There are two actors who have played Batman in more than one movie—Michael Keaton2 and Christian Bale.3 Their exposure rates calculated across all movies they were in were ∼7.9 for Bale and ∼4.0 for Keaton. The Batman portrayed by these two actors can be considered to have exposure over longer time frames with possible postinjury vulnerability. Subsequent concussions are usually more severe, with increased symptoms and longer recovery timelines. The return to play protocol from the 2012 Zurich conference describes a graduated return to play that takes at least a week and requires complete symptom resolution at each stage.1 In our viewing of the 10 films itemised here, we found no evidence that Batman is following this (or any) return to play protocol. This is particularly worrying since symptoms such as headache, dizziness, cognitive impairment and balance deficits would most likely hinder his fighting skills and make him even more vulnerable to subsequent injury.

Does Batman need to worry about concussion?

Despite the many potentially concussive exposures to which Batman is shown receiving on a regular basis (both in comics and movies), he is rarely shown having any symptoms of concussion or is even shown as being susceptible to concussion. On the basis of the injury frequency and lack of recovery time we have outlined above, we would expect Batman to experience some serious signs and symptoms, especially impaired cognitive function and balance deficits (we know that these last longer than others). As mentioned earlier, one of the closest examples was found in the ‘This one'll kill you Batman’ story found in Batman #260 from January/February 1975. Here he suffers the effects of both getting hit in the head and drinking some coffee that has been drugged with a sedative. As Bruce Wayne, he says to Alfred that he would need “a computer to count the skull knocks I've taken…” Later, in a story from 1998, Alfred says to Bruce Wayne after an incident that “You received a severe concussion in that fall with those idiotic birdwings”. These are rare examples and are also rarely found in the movie representations.

Does the Caped Crusader have CTE?

It is also interesting to speculate whether Bruce Wayne, over the years of his big screen portrayals, has accumulated enough head trauma to show symptoms of CTE. Since prior concussion history makes subsequent concussions more likely with worsening symptoms and longer recovery times,3 Batman's repeated exposure to concussive trauma can lead to later issues of cognitive impairment, including dementia, Alzheimer's and Parkinson's diseases, and may be experienced as CTE.16 This was first mentioned explicitly in the scientific world in 1928 by Martland17 who described a curious neurological syndrome in a long-time boxer and gave rise to the term ‘punch drunk’. The terms ‘dementia pugilistica’ and ‘punch drunk’ refer to the presentation of impaired motor function and coordination such as that found in alcohol intoxication: slurred speech, problems in maintaining balance, and generally uncoordinated arm and leg movements.

Clearly, repeated blows to the head can lead to persistent effects on movement control and cognition and we know that Batman has been exposed to an excessive level of such trauma that we would anticipate him to be experiencing these things as well.

Since we would expect large changes in his personality and behaviours if so, we would suggest ‘yes’—Batman may indeed have CTE. While in our universe this currently requires postmortem examination, it is possible Batman could convince Superman to assist in an examination, except for the problem of enabling Superman's untimely demise in Dawn of Justice. In any case, CTE would certainly help explain the switch from vigilante using non-lethal force (in 2012's The Dark Knight Rises, Batman says to Catwoman “no guns and no killing” (incidentally, another analysis could look at the recent outlining of sex differences in concussion recovery18) to the rampant killing machine seen in the 2016 Warner Brothers movie Batman V Superman: Dawn of Justice. There needs to be some rationale for that movie and this is as handy as any.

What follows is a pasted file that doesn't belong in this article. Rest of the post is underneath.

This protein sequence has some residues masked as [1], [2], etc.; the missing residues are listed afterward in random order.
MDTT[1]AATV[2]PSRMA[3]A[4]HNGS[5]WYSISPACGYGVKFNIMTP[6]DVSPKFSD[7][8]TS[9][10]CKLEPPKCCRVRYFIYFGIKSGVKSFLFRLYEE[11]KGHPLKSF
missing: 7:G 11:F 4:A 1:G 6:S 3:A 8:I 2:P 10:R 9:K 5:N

Conclusion

While it was not part of our direct analysis, it is worth noting that on the big screen Batman has never seen a physician or healthcare provider for possible diagnosis or treatment for concussive head trauma in the movies. Interestingly, in The Dark Knight Rises, Bruce Wayne does see a physician with specialisation in sports medicine and orthopaedics for discussion of his chronic injuries (but not head injury). The advice that he is given is immediately ignored so we might suggest that, after a night of crime fighting trauma, Batman should at least work with Alfred to follow accepted and evidence-based concussion protocols. This would go a long way to determining when (and if) Batman is fit to return to the ‘game’ the next day. A risk factor for long-term Batman brain health is not just the amount of trauma but the length of time exposed to the trauma. As we detailed here, across his 10 big screen movies spanning 73 years, Batman experienced an enormous 176 concussive events.

Returning to where we began with the concussed football player and the Snickers bar, the quarterback continues to be loopy and woozy while eating the candy bar. The message is that if you are just sitting around and waiting to feel better, you might as well have a Snickers bar. In reality, there are better protocols in place to monitor and treat concussion. Feeding them a Snickers bar is not part of those protocols. We have come a long way in understanding concussion but still have far to go—within the Batcave and beyond.

Acknowledgments

The authors are grateful for the skilful and helpful reading and advice offered by Hilary M Cullen. They acknowledge the topical and tonal inspiration of the BMJ article by Graham Johnson, Indra Guha and Patrick Davies ‘Were James Bond's drinks shaken because of alcohol-induced tremor?’19

References

View Abstract

Footnotes

  • Twitter Follow E. Paul Zehr at @E_PaulZehr

  • Competing interests None declared.

  • Provenance and peer review Not commissioned; externally peer reviewed.